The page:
Action for Development (ACFODE) a local women’s rights organization launched its campaign Friday at the Buganda Road Primary School playground and will next week proceed to launch the 16 days of activism campaign against gender-based violence in Pallisa district in Eastern Uganda.
“We chose Pallisa because of its alarming rates. Defilement at 80 per cent is ranked as the highest form of sexualized violence against women, followed by rape which is at 60 per cent according to our findings in 2009,” revealed Sandra Nassali, the Public Relations and Advocacy Officer at ACFODE.
She explained that there is more emphasis on women because statistics show that 39 per cent of women in Uganda have ever experienced gender-based violence, compared to 11per cent of the men according to the 2006 Ugandan Demographic and Health survey.
The launch was graced by several youths who distributed educational materials bearing information on gender-based violence and how it can be prevented. As early as 7am, the youths adorned in skating shoes had already hit five roundabouts of Wandegeya, Spear motors (Nakawa), Bwaise, Nateete and Clock tower in Kampala carrying placards with messages calling for action to be taken to end violence.
The campaign is funded by the American Refuge Committee and the United Nations Fund for Population Activities (UNFPA).
Nassali called upon both government and religious officials to preach against violence, saying the acts are a violation of women’s human rights, peaceful existence in homes, communities and nation.
“A country is only peaceful if everyone enjoys a peaceful life. Women have been robbed of their peace despite the end of wars in Uganda. Everyone must join in to restore this peace,” Nassali appealed.
She explained that gender based violence exists in many forms such as physical, sexual, psychological and economic.
“It can be seen in the form of violence occurring within the family setting , such as domestic violence, marital rape, harmful traditional practices, and killings, as well as in the community, such as sexual harassment and violence in the workplace, or in trans-border contexts, such as in the case of trafficking of women and girls,” she argued.
The official also said on top of women suffering from these violations, “they also have to cope with discriminatory laws and deeply entrenched gender inequality. It is no wonder they live traumatic lives.”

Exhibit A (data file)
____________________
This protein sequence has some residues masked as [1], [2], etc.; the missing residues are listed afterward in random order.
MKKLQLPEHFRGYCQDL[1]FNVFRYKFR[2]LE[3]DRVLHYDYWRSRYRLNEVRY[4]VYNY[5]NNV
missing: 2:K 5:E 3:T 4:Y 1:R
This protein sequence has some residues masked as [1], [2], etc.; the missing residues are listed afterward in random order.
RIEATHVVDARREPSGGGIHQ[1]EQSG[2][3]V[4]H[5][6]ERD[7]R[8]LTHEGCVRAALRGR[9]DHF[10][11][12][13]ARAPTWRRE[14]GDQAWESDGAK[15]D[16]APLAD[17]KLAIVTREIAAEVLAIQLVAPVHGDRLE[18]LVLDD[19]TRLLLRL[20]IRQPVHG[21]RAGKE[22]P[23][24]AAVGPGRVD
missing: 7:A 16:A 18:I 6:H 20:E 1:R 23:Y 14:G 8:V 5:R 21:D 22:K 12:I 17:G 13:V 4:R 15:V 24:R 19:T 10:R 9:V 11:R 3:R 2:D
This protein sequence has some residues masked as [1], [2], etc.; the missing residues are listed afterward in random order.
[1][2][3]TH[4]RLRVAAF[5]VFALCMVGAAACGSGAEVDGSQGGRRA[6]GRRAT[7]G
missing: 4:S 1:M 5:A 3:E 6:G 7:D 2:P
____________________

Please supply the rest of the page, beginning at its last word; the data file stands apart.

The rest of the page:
“When we wake up every day and listen to the radio, read a newspaper or watch the television, we are confronted with the saddening news: domestic violence, rape, defilement, maternal deaths, murders and gender discrimination among others,” she noted, calling upon the general public to join the fight against violence.
“The general public must come out and fight violence because government and its agencies cannot be everywhere in people’s homes where the vice takes place,” she argued.
Nassali appealed to religious leaders to preach the gospel to end violence like they did when the HIV/AIDS scourge was claiming millions of Ugandans.
“The church was fundamental in spreading awareness on HIV/AIDS issues. We want to inform them that violence is the new scourge eating up our society today and it must be fought from all corners,” she acknowledged.
The 16 days of activism against violence which begin on November 25 to December 10 are internationally recognized as a period in which activists strategize to raise awareness on the elimination of violence against women.
“The period is essential because November 25 is the International Day Against Violence while December 10 is the International Human Rights Day,” she said.
“The period is chosen in order to symbolically link violence against women and human rights and to emphasize that such violence is a violation of human rights,” she explained.